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Basics Of The Double Haul (14 of 21)

Video Transcript:

Speaker 1:Casting in salt water is so important. It's more important than in any other kind of fishing. Not only does the double haul help you with distance, it also helps you cast into the wind. Let's go to my friend Pete Kutzer for some solid tips on the double haul.

Pete: Hi, I'm Pete Kutzer from the Orvis Fly Fishing Schools. Today we're going to talk about the double haul and making a quick presentation to fish. There are times when we do have to gain a little bit more line speed. Let's say we're dealing with windy conditions, casting larger flies, maybe a little big more distance, and that's when the double haul is going to come in play.

Now, the double haul is a great cast for getting that distance, heavier flies, dealing with windier conditions. And a lot of people think it's just a saltwater cast. Believe it or not, I use the double haul whenever I cast, say, over 30 feet. It actually takes a lot of strain off of our casting hand. It makes the cast easier, when you're dealing with those longer distances. Before you start double haul you want to make sure that you can get that pick up and lay down cast consistently, in nice smooth, tight loops. And your shooting line consistently as well.

Once you start to shoot line then we can think about that double haul. The double haul does require a little bit of coordination. It's kind of like patting your head and rubbing your stomach at the same time. However, it's not as difficult as you might think. We can bring it down into its very simple forms. But first we need to understand how this cast works.

When we make a basic back cast, we're starting with that forearm. Bringing that rod back, and then applying that little pop to a stop, or that little flick. Then we come forward doing the same thing, just in the opposite direction. Think pop to a stop, pop to a stop; with a smooth acceleration in between. When I start the haul, the haul actually does the same thing as that flick to a stop. I'm going to lock out my wrist and just tug on the line and you're going to notice that, that line starts to jump behind me and in front of me. There's one key part though we have to think about with this double haul and that's the re- position. After we tug on this line we have to drift back to set up for that haul in the forward cast. So we come back, haul, and then drift, set up, maybe a haul of 18 to 24 inches.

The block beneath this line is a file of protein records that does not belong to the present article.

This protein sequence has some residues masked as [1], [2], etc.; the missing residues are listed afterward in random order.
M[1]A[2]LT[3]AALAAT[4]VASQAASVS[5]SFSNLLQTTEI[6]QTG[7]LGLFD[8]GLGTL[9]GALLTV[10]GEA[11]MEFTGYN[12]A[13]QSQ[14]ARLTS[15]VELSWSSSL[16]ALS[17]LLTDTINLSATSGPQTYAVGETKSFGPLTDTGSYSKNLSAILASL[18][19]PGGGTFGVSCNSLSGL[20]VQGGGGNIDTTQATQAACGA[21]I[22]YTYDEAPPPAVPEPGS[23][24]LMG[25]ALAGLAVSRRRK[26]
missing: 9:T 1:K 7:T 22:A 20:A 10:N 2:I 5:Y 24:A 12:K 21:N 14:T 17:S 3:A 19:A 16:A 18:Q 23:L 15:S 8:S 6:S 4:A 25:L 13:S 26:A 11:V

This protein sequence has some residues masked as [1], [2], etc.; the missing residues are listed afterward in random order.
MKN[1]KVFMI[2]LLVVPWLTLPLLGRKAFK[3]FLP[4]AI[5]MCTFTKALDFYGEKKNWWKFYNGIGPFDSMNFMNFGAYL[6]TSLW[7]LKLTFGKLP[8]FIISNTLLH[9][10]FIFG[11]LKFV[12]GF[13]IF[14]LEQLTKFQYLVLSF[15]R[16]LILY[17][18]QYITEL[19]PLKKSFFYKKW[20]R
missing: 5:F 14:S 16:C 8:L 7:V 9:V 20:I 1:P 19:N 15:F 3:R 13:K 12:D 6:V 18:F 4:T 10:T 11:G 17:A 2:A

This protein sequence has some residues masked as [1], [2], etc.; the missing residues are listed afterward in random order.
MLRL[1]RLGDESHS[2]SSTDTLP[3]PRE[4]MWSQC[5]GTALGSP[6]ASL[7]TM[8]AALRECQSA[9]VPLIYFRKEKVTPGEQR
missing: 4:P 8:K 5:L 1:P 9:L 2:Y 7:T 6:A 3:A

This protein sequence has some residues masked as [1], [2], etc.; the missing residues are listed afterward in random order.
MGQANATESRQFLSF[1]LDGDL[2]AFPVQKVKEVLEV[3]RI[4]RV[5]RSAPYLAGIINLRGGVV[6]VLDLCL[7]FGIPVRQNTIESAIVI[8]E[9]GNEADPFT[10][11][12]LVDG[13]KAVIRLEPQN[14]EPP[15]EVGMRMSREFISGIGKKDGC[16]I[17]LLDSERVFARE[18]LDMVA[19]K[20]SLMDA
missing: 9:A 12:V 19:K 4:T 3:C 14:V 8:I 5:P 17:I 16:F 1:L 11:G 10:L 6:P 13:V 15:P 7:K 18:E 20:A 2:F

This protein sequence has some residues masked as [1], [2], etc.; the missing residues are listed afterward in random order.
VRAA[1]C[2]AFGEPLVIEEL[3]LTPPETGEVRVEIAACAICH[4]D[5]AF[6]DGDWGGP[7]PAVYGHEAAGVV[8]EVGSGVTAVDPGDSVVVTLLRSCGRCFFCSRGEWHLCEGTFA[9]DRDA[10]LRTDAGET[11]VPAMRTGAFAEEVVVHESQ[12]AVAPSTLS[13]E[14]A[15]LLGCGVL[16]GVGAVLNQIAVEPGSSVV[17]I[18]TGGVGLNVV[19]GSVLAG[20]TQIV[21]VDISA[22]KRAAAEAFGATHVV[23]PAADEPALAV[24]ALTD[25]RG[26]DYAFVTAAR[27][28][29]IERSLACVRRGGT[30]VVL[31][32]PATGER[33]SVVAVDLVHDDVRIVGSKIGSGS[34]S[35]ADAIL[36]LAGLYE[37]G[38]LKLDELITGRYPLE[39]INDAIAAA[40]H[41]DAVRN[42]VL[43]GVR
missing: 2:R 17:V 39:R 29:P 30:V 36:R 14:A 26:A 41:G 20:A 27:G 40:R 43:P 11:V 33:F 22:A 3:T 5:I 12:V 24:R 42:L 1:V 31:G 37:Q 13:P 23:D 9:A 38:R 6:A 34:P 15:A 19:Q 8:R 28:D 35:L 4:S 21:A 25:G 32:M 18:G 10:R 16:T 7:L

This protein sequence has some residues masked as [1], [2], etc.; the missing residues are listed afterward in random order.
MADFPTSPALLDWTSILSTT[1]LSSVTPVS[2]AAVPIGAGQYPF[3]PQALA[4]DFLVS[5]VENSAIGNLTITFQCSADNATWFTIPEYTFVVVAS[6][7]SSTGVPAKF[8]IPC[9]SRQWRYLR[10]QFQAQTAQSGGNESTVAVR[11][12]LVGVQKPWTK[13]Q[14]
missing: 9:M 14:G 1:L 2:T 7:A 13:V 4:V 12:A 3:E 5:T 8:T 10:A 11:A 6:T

Ten haul and drift on the forward cast. Haul and drift, come forward. Haul and drift. We don't have to reach all the way back up here by that guy, this is going to kind of contort you a little bit, making it a little difficult to get that haul just up near the reel so we're set up for that forward haul, here. Haul, reposition, haul, reposition.

When hauling, or when practicing hauling, I like to practice one side at a time. I like to make that haul and that reposition and let that line set on the ground. Then haul and reposition in front of me, working with that same consistent length of line. When you're casting or actually fishing, you're going to do the same thing. You're just not going to let it touch. You might make a couple of hauls and false cast in between, but then you want to make that nice haul right down by your pocket, shoot that line, and that's going to help get that line roll out. It's a little bit more of an aggressive haul, not too much more, but that's going to help make that final delivery cast.

So we haul, reposition, haul, reposition. Then when I deliver that cast I'm going to make that nice haul down by my pocket; remember to feather that line back up underneath that finger closing that bail, and then we can start to strip that line back in as we're fishing to those fish.